Apple has decided to wait for at least another year, before it incorporates near-field communication (NFC) technology into its products and most notably into its iPhone, we learn from the Independent. NFC is primarily used for facilitating mobile payments.
We actually got a taste of the news a couple of weeks ago when CEO Steve Jobs launched the second iteration of the iPad. Apple’s record-breaking tablet computer doesn’t feature NFC capabilities either.
What Does NFC Do?
NFC is a short-range wireless technology that enables the transmission of information at distances of up to eight inches. It allows NFC-enabled devices to communicate with smart cards and readers.
NFC has emerged as the platform of choice for many of the big technology and telecommunications companies that have entered the mobile payments race in the past year.
Who Uses NFC?
Google, perhaps Apple’s biggest competitor in the field, was the first technology company to launch an operating system — the Android Gingerbread — that supports NFC and can be used for mobile payments and CEO Eric Schmidt boasted two weeks ago that it was being downloaded by 300,000 new users a day.
Research In Motion (RIM), the maker of BlackBerry, one of the biggest iPhone competitors, recently began trials of its NFC-based “Mobile Wallet” through a partnership with Bank of America.
The projects launched by some of the biggest mobile carriers have been even more ambitious. In the U.S. last year AT&T, T-Mobile and Verizon formed a joint-venture called Isis, a nation-wide mobile commerce platform based on NFC. Discover, the fourth-largest U.S. payment network will be processing Isis’s payments and Barclays, a large British bank, will be managing the accounts. Then in February of this year, Bouygues Telecom, Orange and SFR, three French mobile operators, announced Buyster, an Isis look-alike.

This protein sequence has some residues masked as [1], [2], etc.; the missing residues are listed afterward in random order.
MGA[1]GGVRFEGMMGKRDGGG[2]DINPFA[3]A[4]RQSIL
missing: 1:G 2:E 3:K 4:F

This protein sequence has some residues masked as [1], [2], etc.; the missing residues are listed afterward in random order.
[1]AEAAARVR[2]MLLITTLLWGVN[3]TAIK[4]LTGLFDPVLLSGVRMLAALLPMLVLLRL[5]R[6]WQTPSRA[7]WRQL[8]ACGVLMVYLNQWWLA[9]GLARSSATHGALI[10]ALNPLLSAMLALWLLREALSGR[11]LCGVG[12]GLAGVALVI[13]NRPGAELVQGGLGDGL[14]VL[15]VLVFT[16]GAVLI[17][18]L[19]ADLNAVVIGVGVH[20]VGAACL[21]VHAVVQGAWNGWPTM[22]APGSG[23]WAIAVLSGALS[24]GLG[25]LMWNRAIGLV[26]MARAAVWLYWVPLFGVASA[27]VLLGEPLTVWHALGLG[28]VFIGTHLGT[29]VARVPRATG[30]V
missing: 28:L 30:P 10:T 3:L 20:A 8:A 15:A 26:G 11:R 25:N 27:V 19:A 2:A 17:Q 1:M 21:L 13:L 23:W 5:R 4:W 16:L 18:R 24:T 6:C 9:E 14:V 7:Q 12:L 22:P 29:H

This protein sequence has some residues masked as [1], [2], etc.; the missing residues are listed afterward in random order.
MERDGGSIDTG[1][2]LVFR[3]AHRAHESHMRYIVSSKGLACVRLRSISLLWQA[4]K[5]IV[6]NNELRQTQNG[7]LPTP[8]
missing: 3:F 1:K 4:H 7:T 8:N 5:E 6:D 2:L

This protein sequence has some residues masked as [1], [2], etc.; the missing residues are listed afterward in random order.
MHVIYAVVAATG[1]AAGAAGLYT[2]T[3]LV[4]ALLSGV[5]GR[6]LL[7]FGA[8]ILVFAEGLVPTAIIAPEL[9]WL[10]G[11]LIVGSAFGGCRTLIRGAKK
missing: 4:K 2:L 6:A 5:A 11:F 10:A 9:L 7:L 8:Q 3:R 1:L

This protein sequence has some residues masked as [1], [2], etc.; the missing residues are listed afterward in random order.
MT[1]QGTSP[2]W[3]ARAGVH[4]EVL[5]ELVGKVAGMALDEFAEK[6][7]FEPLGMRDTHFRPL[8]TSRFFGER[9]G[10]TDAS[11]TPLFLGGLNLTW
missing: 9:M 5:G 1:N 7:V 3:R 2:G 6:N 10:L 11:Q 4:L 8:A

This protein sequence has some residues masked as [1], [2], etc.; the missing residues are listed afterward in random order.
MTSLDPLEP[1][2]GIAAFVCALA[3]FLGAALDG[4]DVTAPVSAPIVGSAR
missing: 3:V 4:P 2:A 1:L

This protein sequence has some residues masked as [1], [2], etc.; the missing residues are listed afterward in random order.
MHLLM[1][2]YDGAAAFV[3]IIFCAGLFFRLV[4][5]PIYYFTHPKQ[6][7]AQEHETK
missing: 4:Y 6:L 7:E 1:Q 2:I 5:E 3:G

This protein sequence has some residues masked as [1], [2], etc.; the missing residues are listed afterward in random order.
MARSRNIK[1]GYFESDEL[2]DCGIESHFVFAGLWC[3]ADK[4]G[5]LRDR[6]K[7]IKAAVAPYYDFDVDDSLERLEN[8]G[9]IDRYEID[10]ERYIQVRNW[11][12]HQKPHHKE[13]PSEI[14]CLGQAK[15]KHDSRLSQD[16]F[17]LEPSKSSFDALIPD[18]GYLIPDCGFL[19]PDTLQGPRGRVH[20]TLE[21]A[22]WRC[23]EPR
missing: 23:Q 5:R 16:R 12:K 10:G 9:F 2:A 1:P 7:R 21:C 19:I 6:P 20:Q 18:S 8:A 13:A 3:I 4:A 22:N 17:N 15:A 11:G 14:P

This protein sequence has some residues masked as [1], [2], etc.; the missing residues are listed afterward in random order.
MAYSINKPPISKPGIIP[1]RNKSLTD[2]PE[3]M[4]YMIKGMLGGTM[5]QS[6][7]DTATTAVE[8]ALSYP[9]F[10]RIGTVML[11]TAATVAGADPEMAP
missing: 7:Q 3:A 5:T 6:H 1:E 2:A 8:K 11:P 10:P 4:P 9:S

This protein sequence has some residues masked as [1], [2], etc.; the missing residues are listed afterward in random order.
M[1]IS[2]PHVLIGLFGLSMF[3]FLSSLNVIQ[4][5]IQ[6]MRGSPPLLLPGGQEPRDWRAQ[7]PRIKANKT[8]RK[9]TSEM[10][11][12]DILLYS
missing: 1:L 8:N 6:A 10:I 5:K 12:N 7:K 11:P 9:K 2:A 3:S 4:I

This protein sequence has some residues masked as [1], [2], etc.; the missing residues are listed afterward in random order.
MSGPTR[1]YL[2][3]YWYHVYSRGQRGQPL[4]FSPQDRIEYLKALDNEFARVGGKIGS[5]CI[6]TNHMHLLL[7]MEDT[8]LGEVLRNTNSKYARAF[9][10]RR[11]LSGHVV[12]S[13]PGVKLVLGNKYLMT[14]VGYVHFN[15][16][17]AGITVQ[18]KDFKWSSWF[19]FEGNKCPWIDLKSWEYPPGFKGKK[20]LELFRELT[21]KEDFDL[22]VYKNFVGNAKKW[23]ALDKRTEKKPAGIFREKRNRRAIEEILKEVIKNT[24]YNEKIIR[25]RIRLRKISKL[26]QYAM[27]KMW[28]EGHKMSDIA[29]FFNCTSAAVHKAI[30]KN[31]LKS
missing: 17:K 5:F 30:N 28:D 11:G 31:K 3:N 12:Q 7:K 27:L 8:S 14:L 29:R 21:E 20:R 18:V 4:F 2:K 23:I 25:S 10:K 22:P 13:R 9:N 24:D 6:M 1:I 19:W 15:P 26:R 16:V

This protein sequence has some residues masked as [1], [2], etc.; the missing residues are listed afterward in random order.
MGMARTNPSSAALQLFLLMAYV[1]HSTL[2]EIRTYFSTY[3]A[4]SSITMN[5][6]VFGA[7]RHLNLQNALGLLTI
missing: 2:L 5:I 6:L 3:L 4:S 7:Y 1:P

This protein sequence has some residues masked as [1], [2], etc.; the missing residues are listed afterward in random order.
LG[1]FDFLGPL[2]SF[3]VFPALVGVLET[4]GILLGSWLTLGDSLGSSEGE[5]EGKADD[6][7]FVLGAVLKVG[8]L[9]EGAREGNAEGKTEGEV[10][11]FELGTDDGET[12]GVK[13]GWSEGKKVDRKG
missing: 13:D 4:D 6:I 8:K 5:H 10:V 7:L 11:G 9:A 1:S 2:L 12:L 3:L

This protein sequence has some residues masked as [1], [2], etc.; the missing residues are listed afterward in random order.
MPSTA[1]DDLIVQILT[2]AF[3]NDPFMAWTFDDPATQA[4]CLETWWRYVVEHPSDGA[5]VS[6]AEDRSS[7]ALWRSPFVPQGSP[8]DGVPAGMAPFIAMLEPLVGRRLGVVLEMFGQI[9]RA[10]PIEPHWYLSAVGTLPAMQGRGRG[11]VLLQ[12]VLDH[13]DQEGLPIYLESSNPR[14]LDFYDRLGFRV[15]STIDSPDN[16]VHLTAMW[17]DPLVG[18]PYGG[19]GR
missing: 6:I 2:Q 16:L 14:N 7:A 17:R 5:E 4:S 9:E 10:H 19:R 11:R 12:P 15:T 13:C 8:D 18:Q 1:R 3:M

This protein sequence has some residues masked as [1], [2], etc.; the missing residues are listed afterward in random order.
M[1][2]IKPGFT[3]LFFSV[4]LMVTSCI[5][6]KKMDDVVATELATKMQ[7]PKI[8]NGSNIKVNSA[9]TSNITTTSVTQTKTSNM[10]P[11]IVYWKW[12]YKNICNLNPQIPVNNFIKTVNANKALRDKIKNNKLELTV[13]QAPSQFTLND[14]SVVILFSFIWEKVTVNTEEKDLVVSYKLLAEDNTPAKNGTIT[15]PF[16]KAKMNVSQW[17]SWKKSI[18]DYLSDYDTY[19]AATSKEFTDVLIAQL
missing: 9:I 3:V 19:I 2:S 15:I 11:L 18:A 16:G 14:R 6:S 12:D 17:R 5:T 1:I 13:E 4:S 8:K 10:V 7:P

There have been numerous other NFC launches, partnerships and projects that have been announced by, among others Visa, MasterCard, Sprint and a host of banks.
Why Is Apple Staying Out?
With all this activity going on in the NFC world, Apple’s decision to postpone (no one doubts that it will happen eventually) its embrace of the short-wave technology is a bit puzzling. After all it is known that Steve Jobs and company have filed NFC patents for the iPhone and have hired NFC experts last year.
According to the Independent, Apple “was concerned by the lack of a clear standard across the industry.” Since when is Steve Jobs concerned by what anyone else’s standards are?
Apple is actually not completely staying out of the NFC picture. The company will apparently continue working on an NFC-enabled iTunes store. Yet, it would still need a compatible device, which we know will be made by no one but Apple.
Is Apple’s the Right Strategy?
While Apple is waiting, the NFC market is growing by leaps and bounds. While various reports put different figures on its projected future volumes, they all agree that the growth rate will be staggeringly high.
So it is difficult not to predict that any stragglers, even ones enjoying a cult-like following, will have a very hard time catching up, once the NFC ball has started rolling in earnest. I could say that perhaps Steve Jobs knows something we don’t. It wouldn’t be the first time.
But I think that this is the wrong decision, one that will allow Google and others to take the early lead, much in the way Apple has done with the iPad. Whenever it decides to join in, Apple will still be able to rely on its loyal followers, but it will have a much harder time converting others.
Image credit: Wikimedia Commons.